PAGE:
The validity of cases (ii) and (iii) follow that of case (i). (For simplicity, we only consider the reduction from case (ii) to case (i) as the reduction from case (iii) to case (i) is similar.) Let U, V be a pair of unitary matrices satisfying the conditions of case (ii). Then, . So, we can pick a number a from the non-empty open interval
(9)

It is easy to check that a (0, 1) and that , , . As a result, the pair of matrices U a and V satisfies the conditions of this theorem for case (i) where the notation U a denotes the unitary matrix . Therefore, . Further notice that the pair of matrices U1-aand U a V also obeys the conditions of this theorem for case (i). Hence, . Clearly, for case (ii), Equation 1a becomes an equality if and only if . This proves the validity of this theorem for case (ii). □

Elementary proof of Theorem 2. We may assume that for the theorem is trivially true otherwise. Then, from Equations 1a and 1b in Theorem 1, we have
(10)

Suppose , then the last inequality in the above equation is an equality if and only if and . By the same argument, in the case of , the last inequality in the above equation is an equality if and only if and . Applying Lemma 1 to analyze the condition for equality of the first inequality in Equation 10, we get the necessary and sufficient conditions for equality as stated in this theorem for the case of . Whereas in the case of , we use a similar trick in our elementary proof of Theorem 1 by choosing a real number a (0, 1) such that . Then, by analyzing the conditions for equality for Theorem 2 for the pairs of unitary matrices U a and V, we conclude that the necessary and sufficient conditions stated in this theorem are true for the case of . □

After simple modifications both in the theorems and our proofs, we find the infinite-dimensional analogs of Theorems 1 and 2. Note that and the likes are no longer well defined for an infinite-dimensional unitary operator U. Nevertheless, we can still talk about sup arg(U) the supremum of the arguments of the spectrum of U. The symbols inf arg(U) and sup |arg|(U) can be similarly defined. We now state the extensions of Theorems 1 and 2 below.

Theorem 3. Let U, V be two unitary operators acting on the same complex Hilbert space with sup arg(U) + sup arg(V ) ≤ π and inf arg(U) + inf arg(V ) > - π. Then,
(11a)
and
(11b)

Moreover, the equality of Equation 11 a holds if and only if there exists a sequence of eigenkets of UV such that limj→∞arg〈ψ j |UV|ψ j 〉 = sup arg(UV), limj→∞arg〈ψ j |U|ψ j 〉 = sup arg(U) and limj→∞arg〈ψ j |V|ψ j 〉 = sup arg(V). In a similar fashion, the equality of Equation 11 b holds if and only if there exists a sequence of eigenkets of UV such that limj→∞arg 〈ψ j |UV|ψ j 〉 = inf arg(UV ), limj→∞arg 〈ψ j |U|ψ j 〉 = inf arg(U) and limj→∞arg 〈ψ j |V|ψ j 〉 = inf arg(V).

Theorem 4. Let U, V be two unitary operators acting on the same complex Hilbert space. Then,
(12)

Moreover, the equality holds if and only if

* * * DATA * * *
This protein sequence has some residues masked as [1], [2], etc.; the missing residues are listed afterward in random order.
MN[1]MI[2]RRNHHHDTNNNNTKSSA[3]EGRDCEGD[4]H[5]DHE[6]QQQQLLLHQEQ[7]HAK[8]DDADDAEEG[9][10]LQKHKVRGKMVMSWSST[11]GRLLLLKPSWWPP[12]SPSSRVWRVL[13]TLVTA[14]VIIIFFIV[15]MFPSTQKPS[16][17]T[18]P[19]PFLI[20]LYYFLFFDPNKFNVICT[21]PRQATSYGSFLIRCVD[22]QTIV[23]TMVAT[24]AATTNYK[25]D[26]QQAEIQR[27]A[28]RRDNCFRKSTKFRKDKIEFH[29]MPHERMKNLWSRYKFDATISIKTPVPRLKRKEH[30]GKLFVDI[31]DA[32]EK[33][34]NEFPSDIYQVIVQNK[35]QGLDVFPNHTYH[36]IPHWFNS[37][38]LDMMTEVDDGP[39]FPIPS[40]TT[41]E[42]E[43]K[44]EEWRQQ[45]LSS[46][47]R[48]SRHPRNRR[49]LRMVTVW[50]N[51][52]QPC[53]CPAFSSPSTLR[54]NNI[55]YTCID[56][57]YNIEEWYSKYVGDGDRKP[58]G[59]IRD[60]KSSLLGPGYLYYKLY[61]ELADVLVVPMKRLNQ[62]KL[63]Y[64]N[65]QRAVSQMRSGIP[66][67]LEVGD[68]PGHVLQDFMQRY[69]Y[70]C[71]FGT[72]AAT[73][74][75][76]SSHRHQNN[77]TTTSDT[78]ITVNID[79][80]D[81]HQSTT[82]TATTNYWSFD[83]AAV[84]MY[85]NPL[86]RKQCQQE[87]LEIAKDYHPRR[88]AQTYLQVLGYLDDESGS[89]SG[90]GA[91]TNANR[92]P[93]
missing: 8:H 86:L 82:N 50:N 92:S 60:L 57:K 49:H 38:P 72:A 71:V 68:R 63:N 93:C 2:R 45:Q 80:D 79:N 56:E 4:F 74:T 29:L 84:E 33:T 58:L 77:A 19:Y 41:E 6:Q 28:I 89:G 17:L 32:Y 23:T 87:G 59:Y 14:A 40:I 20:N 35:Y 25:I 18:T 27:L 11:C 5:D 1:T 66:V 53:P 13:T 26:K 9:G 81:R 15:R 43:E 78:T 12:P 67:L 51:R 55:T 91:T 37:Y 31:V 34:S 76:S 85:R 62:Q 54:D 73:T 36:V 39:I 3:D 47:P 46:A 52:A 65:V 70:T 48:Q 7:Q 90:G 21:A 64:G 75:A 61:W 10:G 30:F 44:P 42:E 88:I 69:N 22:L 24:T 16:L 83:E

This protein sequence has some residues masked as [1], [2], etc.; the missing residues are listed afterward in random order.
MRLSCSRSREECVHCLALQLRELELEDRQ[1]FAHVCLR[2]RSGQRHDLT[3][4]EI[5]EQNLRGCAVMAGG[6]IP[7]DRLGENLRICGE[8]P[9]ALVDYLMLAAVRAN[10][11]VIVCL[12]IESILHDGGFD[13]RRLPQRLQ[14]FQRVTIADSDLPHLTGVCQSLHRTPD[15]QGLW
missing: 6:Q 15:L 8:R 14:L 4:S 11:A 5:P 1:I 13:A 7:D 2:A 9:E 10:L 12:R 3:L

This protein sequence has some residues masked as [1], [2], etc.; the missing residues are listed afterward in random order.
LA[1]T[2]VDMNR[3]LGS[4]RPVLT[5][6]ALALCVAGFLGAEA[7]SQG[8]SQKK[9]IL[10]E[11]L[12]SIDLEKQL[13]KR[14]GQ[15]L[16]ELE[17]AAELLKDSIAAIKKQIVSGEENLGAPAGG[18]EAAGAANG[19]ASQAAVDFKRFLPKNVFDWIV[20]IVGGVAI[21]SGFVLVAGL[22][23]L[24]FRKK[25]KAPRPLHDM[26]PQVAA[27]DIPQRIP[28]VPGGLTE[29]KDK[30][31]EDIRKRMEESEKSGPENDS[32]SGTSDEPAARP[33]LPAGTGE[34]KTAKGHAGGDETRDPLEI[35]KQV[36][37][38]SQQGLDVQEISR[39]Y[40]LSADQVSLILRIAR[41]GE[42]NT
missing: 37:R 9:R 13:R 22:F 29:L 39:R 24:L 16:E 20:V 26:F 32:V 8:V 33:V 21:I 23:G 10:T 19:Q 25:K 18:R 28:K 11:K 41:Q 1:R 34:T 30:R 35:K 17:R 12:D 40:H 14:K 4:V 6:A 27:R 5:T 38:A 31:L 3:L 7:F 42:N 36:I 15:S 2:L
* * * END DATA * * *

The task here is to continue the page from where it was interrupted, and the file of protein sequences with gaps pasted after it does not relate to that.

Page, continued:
1. sup |arg| (U) + sup |arg| (V ) ≤ π;

2. there exist a sequence of eigenkets of UV such that limj→∞|arg 〈ψ j |UV|ψ j 〉| = sup |arg|(UV ); and

3. (a) limj→∞arg 〈ψ j |U|ψ j 〉 = sup arg(U) = sup |arg|(U) and limj→∞arg 〈ψ j |V|ψ j 〉 = sup arg(V) = sup |arg|(V); or

   (b) limj→∞arg 〈ψ j |U|ψ j 〉 = inf arg(U) = - sup |arg|(U) and limj→∞arg 〈ψ j |V|ψ j 〉 = inf arg(V) = - sup |arg|(V).

Outline proofs of Theorems 3 and 4. We can use the convex hull argument in Lemmas 1 and 2 to show that (1) sup arg(UV ) = sup arg 〈ϕ |U|ϕ 〉+sup arg 〈ϕ |V| ϕ 〉 where the supremum is taken over all eigenkets |ϕ 〉 of UV, and (2) inf arg(U) ≤ arg 〈ψ |U| ψ 〉 ≤ sup arg(U) for all |ψ 〉 whenever sup arg(U) - inf arg(U) < π. Hence, Equation 11a in Theorem 3 holds in the case of sup arg(U) - inf arg(U), sup arg(V) - inf arg(V) < π. Furthermore, by examining the condition for arg 〈ψ |U| ψ 〉 = sup arg(U) in the case of sup arg(U) - inf arg(U) < π, it is straightforward to verify the validity of the necessary and sufficient conditions for equality of Equation 11a in the case of sup arg(U) - inf arg(U), sup arg(V) - inf arg(V) < π. Now, we can follow the arguments in the proofs of the remaining cases in Theorem 1 as well as in the proof of Theorem 2 to show the validity of Theorems 3 and 4. □

Declarations

Acknowledgements

We thank F.K. Chow, C.-H.F. Fung, and K.Y. Lee for their enlightening discussions. This work is supported by the RGC Grant number HKU 700709P of the HKSAR Government.

Authors’ Affiliations

(1)
Department of Physics, University of Hong Kong
(2)
Center of Computational and Theoretical Physics, University of Hong Kong
(3)
Department of Mathematics, University of Hong Kong

References

  1. Bhatia R: Perturbation Bounds For Matrix Eigenvalues. SIAM, Philadelphia; 2007.View ArticleGoogle Scholar
  2. Bhatia R: Matrix Analysis. Springer, Berlin; 1997.View ArticleGoogle Scholar
  3. Childs AM, Preskill J, Renes J: Quantum information and precision measurement. J Mod Opt 2000, 47: 155–176.MathSciNetView ArticleGoogle Scholar
  4. Nudel'man AA, Švarcman PA: The spectrum of the product of unitary matrices (in Russian). Uspehi Math Nauk 1958, 13: 111–117.Google Scholar
  5. Thompson RC: On the eigenvalues of a product of unitary matrices. I Lin Multilin Alg 1974, 2: 13–24. 10.1080/03081087408817038View ArticleGoogle Scholar
  6. Agnihotri S, Woodward C: Eigenvalues of products of unitary matrices and quantum Schubert calculus. Math Res Lett 1998, 5: 817–836.MathSciNetView ArticleGoogle Scholar
  7. Biswas I: On the existence of unitary at connections over the punctured sphere with given local monodromy around the punctures. Asian J Math 1999, 3: 333–344.MathSciNetGoogle Scholar
  8. Belkale P: Local systems on 1 - S for S a finite set. Composition Math 2001, 129: 67–86. 10.1023/A:1013195625868MathSciNetView ArticleGoogle Scholar
  9. Chau HF: Metrics on unitary matrices and their application to quantifying the degree of non-commutativity between unitary matrices. Quant Inf Comp 2011, 11: 721–740. [http://arxiv.org/abs/1006.3614v2]MathSciNetGoogle Scholar

Copyright

© Chau and Lam; licensee Springer. 2011

This article is published under license to BioMed Central Ltd. This is an Open Access article distributed under the terms of the Creative Commons Attribution License (http://creativecommons.org/licenses/by/2.0), which permits unrestricted use, distribution, and reproduction in any medium, provided the original work is properly cited.